Star Trek baked the Tridimensional chess set into its very fabric. We’re introduced to it in practically the opening shot of the second pilot, “Where No Man Has Gone Before.” Now there is a new replica from Noble Collection that you can play as a game too. We have a review and full unboxing video below.
“Queen to Queen’s Level Three”
“You play a very irritating game of chess, Mr. Spock,” Captain Kirk says before irritating his first officer with an unexpected move.
After the second pilot, Tridimensional chess went on to play pivotal roles in TOS episodes like “Charlie X” and “Whom Gods Destroy.” The game went on to appear in numerous episodes of The Next Generation and Deep Space Nine, as well as Discovery and Picard. Let’s face it – even the general public would recognize a tridimensional chess set as THE futuristic game from Star Trek (sorry, Parrises Squares).
The Noble Collection recently released a beautiful new replica, which includes 32 die-cast pieces that measure approximately 1.5 inches tall. The set itself measures approximately 13 inches tall – which is about half as tall as the one seen in TOS – and features translucent acrylic game boards. At the same time, once you get it out of the packaging, you’re committed. This isn’t like your standard chess set, which you can fold back up into a box and store in a cupboard. The base is one big piece meant for display. And, really, if you are buying this, you are going to want to keep it out. It’s simply gorgeous.
Set up is pretty easy. The bulk of the board comes already attached to the curved metal base. The four Attack Boards come out of the box separately and then easily slot into place – or places, since they’re meant to move during the game. The half-dome baseplate features a nice Starfleet emblem, and it has a felt bottom, so it won’t scratch up your display case.
The individual chess pieces, too, have a soft underside which, combined with their solid, weighty feel, make for satisfying movement across the boards. In design, they look just like the ones featured in “Charlie X” – attractive, minimalist, retro-future.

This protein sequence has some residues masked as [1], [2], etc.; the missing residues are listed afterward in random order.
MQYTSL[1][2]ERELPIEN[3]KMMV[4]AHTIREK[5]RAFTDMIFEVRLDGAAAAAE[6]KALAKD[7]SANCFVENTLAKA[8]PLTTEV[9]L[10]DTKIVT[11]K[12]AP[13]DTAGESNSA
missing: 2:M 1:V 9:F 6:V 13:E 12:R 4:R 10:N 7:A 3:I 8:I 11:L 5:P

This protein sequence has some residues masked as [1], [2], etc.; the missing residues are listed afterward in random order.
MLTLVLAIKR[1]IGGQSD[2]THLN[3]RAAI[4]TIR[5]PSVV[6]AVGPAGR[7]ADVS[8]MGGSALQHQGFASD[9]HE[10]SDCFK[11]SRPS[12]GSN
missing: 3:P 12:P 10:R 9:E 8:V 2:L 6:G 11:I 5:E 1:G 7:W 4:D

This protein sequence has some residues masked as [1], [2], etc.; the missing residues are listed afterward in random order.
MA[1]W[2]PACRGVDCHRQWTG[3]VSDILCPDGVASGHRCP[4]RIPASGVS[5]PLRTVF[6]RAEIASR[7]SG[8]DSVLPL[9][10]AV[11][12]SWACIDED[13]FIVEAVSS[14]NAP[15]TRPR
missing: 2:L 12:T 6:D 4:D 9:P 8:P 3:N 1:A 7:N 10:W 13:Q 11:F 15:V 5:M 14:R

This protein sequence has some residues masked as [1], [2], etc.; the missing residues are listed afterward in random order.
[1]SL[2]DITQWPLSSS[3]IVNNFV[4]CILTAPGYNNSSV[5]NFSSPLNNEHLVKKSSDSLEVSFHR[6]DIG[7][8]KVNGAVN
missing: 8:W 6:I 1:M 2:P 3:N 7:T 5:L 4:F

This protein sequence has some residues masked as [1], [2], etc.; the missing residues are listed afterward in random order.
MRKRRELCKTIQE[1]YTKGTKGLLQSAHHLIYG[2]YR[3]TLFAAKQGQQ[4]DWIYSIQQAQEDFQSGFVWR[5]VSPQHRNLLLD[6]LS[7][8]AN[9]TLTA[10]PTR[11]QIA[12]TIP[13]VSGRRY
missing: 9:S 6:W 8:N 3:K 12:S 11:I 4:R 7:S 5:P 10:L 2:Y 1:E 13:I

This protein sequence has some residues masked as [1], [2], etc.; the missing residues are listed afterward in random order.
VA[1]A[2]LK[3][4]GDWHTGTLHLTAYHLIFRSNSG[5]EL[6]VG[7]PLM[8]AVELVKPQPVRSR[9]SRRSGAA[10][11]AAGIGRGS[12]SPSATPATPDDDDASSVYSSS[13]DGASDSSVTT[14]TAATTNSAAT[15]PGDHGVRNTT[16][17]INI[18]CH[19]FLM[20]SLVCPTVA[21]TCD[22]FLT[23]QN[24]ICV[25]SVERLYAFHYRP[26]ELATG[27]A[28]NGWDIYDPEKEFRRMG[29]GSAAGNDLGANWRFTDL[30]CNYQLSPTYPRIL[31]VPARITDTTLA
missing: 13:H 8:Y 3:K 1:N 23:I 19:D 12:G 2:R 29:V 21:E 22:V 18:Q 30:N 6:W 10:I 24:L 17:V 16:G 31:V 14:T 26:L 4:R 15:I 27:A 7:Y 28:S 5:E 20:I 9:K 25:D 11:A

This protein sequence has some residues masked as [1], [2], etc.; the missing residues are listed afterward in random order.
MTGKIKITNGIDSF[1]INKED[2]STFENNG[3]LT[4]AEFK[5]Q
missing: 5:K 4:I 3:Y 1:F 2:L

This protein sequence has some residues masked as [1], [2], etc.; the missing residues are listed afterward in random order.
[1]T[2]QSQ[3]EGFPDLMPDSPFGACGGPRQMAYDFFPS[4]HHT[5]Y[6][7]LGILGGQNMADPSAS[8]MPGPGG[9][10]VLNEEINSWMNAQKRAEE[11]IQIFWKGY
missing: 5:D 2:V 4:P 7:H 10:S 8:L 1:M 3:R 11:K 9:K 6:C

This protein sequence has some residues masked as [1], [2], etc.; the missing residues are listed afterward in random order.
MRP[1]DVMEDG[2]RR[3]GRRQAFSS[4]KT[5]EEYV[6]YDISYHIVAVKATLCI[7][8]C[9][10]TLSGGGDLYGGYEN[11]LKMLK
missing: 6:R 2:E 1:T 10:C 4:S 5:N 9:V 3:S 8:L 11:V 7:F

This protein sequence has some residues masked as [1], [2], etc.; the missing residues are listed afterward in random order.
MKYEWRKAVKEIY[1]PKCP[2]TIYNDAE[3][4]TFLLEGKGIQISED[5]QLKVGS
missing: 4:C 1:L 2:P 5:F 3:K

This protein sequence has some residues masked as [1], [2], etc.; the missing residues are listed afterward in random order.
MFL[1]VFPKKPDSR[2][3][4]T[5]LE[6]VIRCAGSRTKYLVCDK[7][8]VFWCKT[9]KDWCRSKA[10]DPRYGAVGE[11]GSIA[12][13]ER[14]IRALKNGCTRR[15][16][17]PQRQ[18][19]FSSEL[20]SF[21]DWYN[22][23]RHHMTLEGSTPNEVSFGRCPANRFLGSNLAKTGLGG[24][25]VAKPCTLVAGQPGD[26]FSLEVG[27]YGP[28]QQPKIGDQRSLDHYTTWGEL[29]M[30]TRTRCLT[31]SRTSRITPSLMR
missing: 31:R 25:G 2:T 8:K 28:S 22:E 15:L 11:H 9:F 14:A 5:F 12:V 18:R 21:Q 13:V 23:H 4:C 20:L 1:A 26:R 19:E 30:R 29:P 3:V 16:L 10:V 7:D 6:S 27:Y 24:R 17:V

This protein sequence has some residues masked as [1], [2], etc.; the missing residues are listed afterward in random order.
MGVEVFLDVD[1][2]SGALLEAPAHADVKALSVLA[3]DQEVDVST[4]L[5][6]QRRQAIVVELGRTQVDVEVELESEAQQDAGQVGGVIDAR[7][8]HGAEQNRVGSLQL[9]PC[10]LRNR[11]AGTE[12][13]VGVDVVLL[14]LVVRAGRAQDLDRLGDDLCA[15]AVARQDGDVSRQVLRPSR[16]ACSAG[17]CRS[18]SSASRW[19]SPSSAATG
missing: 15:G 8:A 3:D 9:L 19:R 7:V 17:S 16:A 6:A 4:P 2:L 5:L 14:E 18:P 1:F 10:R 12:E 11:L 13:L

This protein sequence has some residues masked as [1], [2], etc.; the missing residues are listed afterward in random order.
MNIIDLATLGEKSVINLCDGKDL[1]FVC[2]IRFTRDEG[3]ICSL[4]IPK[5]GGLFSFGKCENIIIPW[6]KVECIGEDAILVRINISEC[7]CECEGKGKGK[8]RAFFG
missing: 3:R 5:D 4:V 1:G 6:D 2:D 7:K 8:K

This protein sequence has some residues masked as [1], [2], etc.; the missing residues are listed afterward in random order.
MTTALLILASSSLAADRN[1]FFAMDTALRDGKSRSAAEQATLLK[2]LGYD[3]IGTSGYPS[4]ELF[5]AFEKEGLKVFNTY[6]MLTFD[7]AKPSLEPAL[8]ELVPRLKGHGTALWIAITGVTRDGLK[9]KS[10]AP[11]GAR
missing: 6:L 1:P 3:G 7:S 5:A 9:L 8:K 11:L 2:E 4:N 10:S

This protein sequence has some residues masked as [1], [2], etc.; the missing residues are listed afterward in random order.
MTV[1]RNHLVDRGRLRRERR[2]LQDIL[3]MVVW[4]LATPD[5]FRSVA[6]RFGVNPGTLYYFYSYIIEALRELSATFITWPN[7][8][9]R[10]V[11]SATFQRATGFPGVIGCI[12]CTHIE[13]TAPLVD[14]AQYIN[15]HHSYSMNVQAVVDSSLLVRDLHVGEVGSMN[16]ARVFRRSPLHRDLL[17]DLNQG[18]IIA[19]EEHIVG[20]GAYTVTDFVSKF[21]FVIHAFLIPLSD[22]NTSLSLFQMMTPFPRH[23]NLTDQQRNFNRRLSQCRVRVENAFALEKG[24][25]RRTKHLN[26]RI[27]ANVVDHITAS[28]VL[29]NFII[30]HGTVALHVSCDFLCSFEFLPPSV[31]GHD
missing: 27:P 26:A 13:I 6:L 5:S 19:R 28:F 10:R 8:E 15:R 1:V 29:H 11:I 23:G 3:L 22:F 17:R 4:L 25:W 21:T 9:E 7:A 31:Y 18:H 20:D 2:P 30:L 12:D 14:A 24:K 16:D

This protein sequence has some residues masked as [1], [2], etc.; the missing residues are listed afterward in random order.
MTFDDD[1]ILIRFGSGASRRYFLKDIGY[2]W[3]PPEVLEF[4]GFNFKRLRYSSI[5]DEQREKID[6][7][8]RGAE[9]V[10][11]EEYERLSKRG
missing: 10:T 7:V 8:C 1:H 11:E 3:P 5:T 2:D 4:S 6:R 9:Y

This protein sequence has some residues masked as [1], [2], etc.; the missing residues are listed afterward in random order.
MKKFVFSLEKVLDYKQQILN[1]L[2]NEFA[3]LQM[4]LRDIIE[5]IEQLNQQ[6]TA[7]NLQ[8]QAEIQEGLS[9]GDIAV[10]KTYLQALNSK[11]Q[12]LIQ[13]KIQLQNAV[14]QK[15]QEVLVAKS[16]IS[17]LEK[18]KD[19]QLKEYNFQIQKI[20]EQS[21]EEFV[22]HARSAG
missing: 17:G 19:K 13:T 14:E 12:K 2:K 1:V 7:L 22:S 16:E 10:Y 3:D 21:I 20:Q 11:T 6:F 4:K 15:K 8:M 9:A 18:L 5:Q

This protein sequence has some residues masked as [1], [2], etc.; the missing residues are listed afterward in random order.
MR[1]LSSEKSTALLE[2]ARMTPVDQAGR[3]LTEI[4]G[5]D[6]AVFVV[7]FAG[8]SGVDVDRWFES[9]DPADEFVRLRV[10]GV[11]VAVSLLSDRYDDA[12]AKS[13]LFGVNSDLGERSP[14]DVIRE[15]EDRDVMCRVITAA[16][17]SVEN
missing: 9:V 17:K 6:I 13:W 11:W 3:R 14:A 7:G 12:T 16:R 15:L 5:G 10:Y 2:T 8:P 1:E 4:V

All in all the Noble Tridimensional Chess Set is a quality replica that looks screen-accurate and also displays well.
But this is not just a display piece, it is also a game. The Noble Tridimensional Chess Set comes with an instruction sheet that details the moves each piece can make. However, it doesn’t go into a lot of detail, especially about the attack boards. I did find this video helpful in getting a general feel for how to play. My son and I found ourselves continually reorienting as we played, standing up so that we could get a bird’s eye view. This helped keep us aware of how the board would look from a more conventional frame of reference. One drawback for this set is that the bishops are essentially identical to the pawns, only slightly taller, so it’s easy to get them confused the first couple of times you use them in gameplay.
After a few games, I’m sure the multilevel play will start to feel a little more natural to navigate. It certainly makes for a great way to surprise an opponent whose pattern indicates two-dimensional thinking. (Sorry I don’t have a photo of my son’s reaction when my bishop slid up two levels to take out his queen.)
Our next step will be to read the “tournament rules so we can get a better handle on utilizing the attack boards and I can then neutralize my opponent and, in so doing, show my son that I AM THE SUPERIOR INTELLECT… Sorry, got carried away there.
Unboxing Tridimensional chess
The following video gives you a closer look at the set, including the pretty large package it will arrive in.
The Noble Collection Tridimensional Chess Set is nice to look at and to feel, and it’s fully functional. Even in a home that doesn’t have a lot of Trek items on display, this would make a great conversation piece – and a thought-provoking pastime.
The board is yours, Reader.
The Noble Collection Tridimensional Chess Set is available now at Amazon for $145 and directly from noblecollection.com.
Find more Star Trek product news and reviews here at TrekMovie.com.
Looks like a redress of the Franklin Mint set. I have that set and enjoy it quite a bit, although a drawback is that it’s about half the size of the on screen prop, so game play can feel a bit cramped. Still fun though!
I think this is like the old set that the Bradford Exchange offered so many years ago and that is the set I have. Different board colors (clear & blue) and more traditional chess men shapes with a silver/gold finish. While I am a passible normal chess player, I read the rules for TriChess many times and I still don’t get it exactly. I guess I have what Spock refers to as ” two dimensional thinking”. So I have that going for me!